Good luck taking seagate to court , they no doubt have deeper pockets than you!

Are you using any adapters / converters to power your dying drives?
If not, how are they powered?



In one of several emails I have from Seagate “…the chia plots can be the reason for such high failure rate as we have seen happening to other customers as well”

I only have personal experience of Ironwolf but have been contacted by Exos users as well.

I am part of a group who all mined Chia with high end kit, and some stored small numbers of plots on Ironwolfs. I stored large numbers, and have had a massive failure rate.

As I said earlier I am researching at present, it’s early days but I think there are lots of people unhappy. I only wanted to play my own shot and get my issue resolved, but tehy’re not willing to do that so to take anything further, we need some real numbers and the signs are there that they could exist.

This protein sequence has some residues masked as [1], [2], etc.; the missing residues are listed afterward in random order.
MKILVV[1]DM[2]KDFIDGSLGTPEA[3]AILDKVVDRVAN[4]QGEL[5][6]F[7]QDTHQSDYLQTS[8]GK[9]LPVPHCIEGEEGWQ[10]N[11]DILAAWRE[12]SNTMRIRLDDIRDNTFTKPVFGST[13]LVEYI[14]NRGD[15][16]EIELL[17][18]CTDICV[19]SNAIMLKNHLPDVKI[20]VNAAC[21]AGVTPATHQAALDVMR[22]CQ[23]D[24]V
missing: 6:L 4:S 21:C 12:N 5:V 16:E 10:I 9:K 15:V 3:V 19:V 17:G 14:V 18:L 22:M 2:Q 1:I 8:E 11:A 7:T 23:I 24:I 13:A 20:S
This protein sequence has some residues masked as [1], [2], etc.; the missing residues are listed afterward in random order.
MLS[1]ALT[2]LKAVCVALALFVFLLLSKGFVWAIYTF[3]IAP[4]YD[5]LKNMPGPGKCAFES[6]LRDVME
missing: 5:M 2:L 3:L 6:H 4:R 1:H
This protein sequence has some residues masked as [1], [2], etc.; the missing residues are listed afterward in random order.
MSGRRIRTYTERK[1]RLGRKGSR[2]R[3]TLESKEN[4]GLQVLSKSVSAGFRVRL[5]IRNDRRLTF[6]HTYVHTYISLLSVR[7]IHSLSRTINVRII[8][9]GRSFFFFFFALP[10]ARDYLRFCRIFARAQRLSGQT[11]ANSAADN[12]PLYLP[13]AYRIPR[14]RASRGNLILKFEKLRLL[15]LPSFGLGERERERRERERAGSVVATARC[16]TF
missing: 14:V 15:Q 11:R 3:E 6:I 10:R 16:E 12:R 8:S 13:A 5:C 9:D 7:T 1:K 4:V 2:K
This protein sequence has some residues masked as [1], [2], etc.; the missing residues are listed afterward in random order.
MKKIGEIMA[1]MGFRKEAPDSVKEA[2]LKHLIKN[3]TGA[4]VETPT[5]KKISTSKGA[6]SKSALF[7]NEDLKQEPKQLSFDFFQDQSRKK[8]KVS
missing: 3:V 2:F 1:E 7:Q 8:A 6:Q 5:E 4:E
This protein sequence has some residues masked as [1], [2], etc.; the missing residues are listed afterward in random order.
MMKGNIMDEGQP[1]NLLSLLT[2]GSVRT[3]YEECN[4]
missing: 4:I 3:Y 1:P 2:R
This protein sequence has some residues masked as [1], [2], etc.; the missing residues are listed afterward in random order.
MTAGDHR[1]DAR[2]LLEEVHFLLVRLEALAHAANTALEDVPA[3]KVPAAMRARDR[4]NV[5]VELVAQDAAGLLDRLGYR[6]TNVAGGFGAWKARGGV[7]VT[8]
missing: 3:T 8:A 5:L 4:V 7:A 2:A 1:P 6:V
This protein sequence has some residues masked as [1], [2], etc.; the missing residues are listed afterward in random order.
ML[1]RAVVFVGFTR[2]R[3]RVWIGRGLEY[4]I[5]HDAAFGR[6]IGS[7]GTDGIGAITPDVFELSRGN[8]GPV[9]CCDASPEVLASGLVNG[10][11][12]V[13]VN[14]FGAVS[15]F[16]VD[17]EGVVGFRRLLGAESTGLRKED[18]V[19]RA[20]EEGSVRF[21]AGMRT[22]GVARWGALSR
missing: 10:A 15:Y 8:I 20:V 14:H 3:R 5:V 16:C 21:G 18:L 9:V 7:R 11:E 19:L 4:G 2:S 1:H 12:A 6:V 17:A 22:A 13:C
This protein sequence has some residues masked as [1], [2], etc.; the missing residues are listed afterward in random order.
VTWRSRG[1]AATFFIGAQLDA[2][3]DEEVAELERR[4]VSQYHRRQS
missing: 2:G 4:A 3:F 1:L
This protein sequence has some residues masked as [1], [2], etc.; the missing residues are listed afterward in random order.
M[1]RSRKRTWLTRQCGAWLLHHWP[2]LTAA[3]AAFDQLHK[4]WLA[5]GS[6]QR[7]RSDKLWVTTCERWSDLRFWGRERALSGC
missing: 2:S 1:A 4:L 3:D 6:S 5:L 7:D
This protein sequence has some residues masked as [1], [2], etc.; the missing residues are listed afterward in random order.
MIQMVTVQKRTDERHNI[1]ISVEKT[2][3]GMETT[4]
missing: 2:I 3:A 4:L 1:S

Out of about 100 Exos X18 I’ve been using for 3-12 months, 3 failed. The longest time one of the failed drives served was 8 months.

Seagate RMA replaced them no questions asked.

It didn’t occur to me that there is anything special about plot files that could be “unsuitable”.


They have offered to replace like with like, so they’re not trying to avoid warranty.

I’m just not going to spend resources refilling drives that are likely to fail again. That’s where we’re at.

I am respectfully also not going to get into a discussion about how to power drives, I am fully educated. The same goes for any action we may take, it is early days of course.

Hi, thanks for the info.

3% failure rate in less than a year is still high, about 5x higher than what you might expect according to independent testing.